World Cup snacks: crayfish, duck necks and chicken feet among the top Chinese match-day treats
China’s soccer fans love to snack when they watch the beautiful game. They’ve shared one of their favourites, spicy garlic crayfish, with the world – sending a trainload to Russia. Here are five more of their most favourite match munchies
Chinese fans are some of the most passionate at the World Cup even though their national team is absent from the games.
They are also among the hungriest, so the country sent a trainload of their favourite snacks for soccer watching to Moscow for the world to savour – some 100,000 crayfish precooked in garlic and spices, according to China’s Xinhua news agency.
The 2.5 tonnes of red freshwater crustaceans embarked on a 17-day journey in late May from Hubei province in central China, where over half of the 1.1 million tonnes of crayfish farmed in the country were harvested last year.
Crayfish in numbing, spicy sauce, washed down with a cold beer, has taken China by storm over the past decade.
More than 1.5 million crayfish were sold through food delivery app Meituan Waimai within the first three hours of the first World Cup game on June 14.
Here are five other popular Chinese match-day snacks to binge on.
Another traditional delicacy from Hubei province, spicy duck neck is a favourite among Chinese soccer fans.
Duck necks are flavourful and chewy, and are usually braised in a range of spices including Sichuan peppercorn, red peppers and cinnamon.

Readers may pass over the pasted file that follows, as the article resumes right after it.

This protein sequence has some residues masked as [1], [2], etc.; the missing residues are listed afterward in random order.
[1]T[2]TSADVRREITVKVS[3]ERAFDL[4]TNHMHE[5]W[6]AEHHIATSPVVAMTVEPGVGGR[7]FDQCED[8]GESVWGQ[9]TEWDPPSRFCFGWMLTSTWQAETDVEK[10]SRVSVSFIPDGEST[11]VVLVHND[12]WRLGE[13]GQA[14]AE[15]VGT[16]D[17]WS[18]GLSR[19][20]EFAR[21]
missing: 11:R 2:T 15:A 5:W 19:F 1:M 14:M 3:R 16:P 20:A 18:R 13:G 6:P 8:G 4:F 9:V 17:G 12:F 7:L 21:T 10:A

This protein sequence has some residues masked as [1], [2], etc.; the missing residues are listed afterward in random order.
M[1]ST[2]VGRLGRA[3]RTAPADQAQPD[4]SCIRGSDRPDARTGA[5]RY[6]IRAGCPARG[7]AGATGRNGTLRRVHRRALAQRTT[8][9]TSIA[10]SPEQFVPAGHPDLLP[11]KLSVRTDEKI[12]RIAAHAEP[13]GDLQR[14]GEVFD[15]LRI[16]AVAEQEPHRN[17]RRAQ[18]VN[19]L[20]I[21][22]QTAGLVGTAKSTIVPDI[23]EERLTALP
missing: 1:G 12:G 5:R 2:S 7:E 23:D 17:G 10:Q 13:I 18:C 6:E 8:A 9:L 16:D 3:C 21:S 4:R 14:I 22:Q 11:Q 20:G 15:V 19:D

Chain retailer of braised duck Zhou Hei Ya went public in Hong Kong two years ago on the back of the rise in popularity of duck necks. The brand now sells more than a dozen kinds of products, including all duck parts from tongues to wings.
Chicken feet with pickled peppers are a must-have snack. They may sound bizarre to those who have never tried them, but the combination of sweet and sour flavour and chewy-crunchy texture is popular in China.
As well as being served at Sichuan restaurants, chicken feet also come in small vacuumed packages at online shops and supermarkets.
More than 600 brands are competing for the massive domestic market currently, according to a report by Shenzhen consultancy Limu Information.
Spicy gluten sticks
These chewy spicy gluten sticks, known as latiao, made with wheat flour and spices, are another classic. Invented by farmers in central China’s Hunan province 20 years ago, the sticks have a mix of sweet, spicy and meaty flavours that many find addictive.
Make sure they come from a credible producer before you buy them; unlicensed family workshops proliferated in the 2000s.
Boiled peanuts and steamed soybeans
Go for this more traditional and healthy option if those above are too adventurous. Boiled peanuts and steamed soybeans are a perfect pair and can be easily prepared at home. They are full of protein and vitamins and high in fibre.
Lamb skewers are widely popular in northern China. The meat is marinated in salt, cumin, white pepper and chilli and then chargrilled, resulting in tender and juicy meat.